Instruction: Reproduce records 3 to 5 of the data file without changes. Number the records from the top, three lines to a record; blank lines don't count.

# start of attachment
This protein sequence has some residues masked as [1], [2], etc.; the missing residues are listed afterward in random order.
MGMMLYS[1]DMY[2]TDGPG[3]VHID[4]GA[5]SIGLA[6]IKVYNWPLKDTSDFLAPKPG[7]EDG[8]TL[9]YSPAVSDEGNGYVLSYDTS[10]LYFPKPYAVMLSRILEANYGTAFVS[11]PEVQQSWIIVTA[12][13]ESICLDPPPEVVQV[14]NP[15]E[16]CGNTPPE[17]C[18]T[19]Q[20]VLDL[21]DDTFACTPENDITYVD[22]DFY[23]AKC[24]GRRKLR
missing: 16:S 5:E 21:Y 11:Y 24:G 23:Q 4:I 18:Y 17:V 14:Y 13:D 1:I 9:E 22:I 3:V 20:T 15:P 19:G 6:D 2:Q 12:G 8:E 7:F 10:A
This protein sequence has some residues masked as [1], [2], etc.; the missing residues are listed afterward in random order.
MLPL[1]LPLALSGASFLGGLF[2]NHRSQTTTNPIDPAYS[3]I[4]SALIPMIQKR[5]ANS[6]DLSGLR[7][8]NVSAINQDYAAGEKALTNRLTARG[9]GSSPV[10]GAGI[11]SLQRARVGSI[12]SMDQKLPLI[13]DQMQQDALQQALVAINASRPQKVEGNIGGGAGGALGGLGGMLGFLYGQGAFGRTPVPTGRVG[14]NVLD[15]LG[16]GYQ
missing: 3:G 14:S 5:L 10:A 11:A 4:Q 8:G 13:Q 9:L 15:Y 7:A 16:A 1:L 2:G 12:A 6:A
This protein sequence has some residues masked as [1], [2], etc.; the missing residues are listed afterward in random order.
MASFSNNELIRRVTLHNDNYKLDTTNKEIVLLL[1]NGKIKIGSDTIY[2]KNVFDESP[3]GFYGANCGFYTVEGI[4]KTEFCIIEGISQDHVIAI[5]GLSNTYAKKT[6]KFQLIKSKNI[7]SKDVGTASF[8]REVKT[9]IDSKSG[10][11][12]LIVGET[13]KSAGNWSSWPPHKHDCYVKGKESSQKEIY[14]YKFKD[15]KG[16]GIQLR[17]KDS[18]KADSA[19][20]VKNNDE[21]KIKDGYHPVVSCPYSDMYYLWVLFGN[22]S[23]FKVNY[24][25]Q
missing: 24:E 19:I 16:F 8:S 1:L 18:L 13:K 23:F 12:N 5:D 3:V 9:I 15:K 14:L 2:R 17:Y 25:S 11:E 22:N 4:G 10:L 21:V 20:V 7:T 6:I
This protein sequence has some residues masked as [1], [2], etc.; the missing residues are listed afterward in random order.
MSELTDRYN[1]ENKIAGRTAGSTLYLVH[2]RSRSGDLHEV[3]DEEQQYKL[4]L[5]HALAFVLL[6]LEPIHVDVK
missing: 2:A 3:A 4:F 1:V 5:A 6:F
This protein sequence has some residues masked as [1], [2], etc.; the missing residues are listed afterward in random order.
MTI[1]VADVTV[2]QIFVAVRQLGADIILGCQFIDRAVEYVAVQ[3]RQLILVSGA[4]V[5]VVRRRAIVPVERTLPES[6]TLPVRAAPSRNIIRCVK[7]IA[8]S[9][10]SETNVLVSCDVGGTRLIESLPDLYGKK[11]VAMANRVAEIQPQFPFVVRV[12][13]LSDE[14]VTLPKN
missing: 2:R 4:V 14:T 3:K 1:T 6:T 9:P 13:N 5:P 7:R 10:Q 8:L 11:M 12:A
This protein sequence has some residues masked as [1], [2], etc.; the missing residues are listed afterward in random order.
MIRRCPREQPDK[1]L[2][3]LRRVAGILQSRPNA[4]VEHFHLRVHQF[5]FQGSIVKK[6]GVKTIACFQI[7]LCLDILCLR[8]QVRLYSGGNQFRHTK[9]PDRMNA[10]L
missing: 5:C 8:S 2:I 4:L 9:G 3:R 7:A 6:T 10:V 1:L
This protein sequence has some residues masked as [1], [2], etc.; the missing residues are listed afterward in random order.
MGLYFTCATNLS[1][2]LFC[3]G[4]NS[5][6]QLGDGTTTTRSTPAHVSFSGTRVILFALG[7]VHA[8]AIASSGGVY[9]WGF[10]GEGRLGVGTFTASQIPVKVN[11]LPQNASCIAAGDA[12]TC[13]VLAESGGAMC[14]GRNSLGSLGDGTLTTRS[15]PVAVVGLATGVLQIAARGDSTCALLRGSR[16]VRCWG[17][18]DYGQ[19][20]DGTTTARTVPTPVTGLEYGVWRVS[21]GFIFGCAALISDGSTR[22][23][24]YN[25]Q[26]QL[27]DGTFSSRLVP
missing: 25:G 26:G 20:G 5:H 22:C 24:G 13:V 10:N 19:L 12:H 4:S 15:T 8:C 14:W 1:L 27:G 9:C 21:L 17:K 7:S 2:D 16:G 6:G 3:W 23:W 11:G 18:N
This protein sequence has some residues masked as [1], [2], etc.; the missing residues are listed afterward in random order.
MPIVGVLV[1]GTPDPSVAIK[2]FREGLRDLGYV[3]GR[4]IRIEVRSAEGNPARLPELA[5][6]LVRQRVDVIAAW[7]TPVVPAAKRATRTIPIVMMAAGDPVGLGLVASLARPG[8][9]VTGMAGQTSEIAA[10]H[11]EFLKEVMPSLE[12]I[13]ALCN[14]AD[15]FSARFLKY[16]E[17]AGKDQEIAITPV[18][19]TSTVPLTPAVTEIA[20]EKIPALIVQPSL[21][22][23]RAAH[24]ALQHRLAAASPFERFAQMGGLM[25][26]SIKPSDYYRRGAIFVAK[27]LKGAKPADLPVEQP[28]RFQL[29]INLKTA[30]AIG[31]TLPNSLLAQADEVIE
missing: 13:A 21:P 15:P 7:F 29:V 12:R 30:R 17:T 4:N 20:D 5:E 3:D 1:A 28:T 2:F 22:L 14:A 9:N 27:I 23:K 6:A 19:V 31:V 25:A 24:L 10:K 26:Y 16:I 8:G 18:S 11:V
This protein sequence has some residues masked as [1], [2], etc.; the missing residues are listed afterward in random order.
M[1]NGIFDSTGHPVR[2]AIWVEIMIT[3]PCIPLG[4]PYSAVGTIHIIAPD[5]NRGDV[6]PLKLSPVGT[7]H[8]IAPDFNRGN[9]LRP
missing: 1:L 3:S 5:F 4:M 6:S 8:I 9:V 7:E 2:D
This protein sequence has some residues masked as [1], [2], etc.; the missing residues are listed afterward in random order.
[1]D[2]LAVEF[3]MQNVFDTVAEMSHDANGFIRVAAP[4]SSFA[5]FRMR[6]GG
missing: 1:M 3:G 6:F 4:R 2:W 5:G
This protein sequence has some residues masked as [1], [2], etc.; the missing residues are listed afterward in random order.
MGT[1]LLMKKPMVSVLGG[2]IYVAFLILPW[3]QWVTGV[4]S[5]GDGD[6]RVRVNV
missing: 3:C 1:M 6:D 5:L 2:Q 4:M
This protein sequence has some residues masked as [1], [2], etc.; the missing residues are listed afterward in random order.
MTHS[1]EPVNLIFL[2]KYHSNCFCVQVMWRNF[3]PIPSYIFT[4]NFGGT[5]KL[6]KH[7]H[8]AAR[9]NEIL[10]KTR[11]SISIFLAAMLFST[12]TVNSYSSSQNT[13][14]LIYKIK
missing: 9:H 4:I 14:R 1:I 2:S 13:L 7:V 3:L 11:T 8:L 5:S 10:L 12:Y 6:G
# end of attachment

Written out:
This protein sequence has some residues masked as [1], [2], etc.; the missing residues are listed afterward in random order.
MASFSNNELIRRVTLHNDNYKLDTTNKEIVLLL[1]NGKIKIGSDTIY[2]KNVFDESP[3]GFYGANCGFYTVEGI[4]KTEFCIIEGISQDHVIAI[5]GLSNTYAKKT[6]KFQLIKSKNI[7]SKDVGTASF[8]REVKT[9]IDSKSG[10][11][12]LIVGET[13]KSAGNWSSWPPHKHDCYVKGKESSQKEIY[14]YKFKD[15]KG[16]GIQLR[17]KDS[18]KADSA[19][20]VKNNDE[21]KIKDGYHPVVSCPYSDMYYLWVLFGN[22]S[23]FKVNY[24][25]Q
missing: 24:E 19:I 16:F 8:S 1:L 18:L 13:K 23:F 12:N 5:D 3:V 9:I 15:K 14:L 2:R 17:Y 25:S 11:E 22:N 4:G 10:L 21:V 20:V 7:T 6:I
This protein sequence has some residues masked as [1], [2], etc.; the missing residues are listed afterward in random order.
MSELTDRYN[1]ENKIAGRTAGSTLYLVH[2]RSRSGDLHEV[3]DEEQQYKL[4]L[5]HALAFVLL[6]LEPIHVDVK
missing: 2:A 3:A 4:F 1:V 5:A 6:F
This protein sequence has some residues masked as [1], [2], etc.; the missing residues are listed afterward in random order.
MTI[1]VADVTV[2]QIFVAVRQLGADIILGCQFIDRAVEYVAVQ[3]RQLILVSGA[4]V[5]VVRRRAIVPVERTLPES[6]TLPVRAAPSRNIIRCVK[7]IA[8]S[9][10]SETNVLVSCDVGGTRLIESLPDLYGKK[11]VAMANRVAEIQPQFPFVVRV[12][13]LSDE[14]VTLPKN
missing: 2:R 4:V 14:T 3:K 1:T 6:T 9:P 13:N 5:P 7:R 10:Q 8:L 11:M 12:A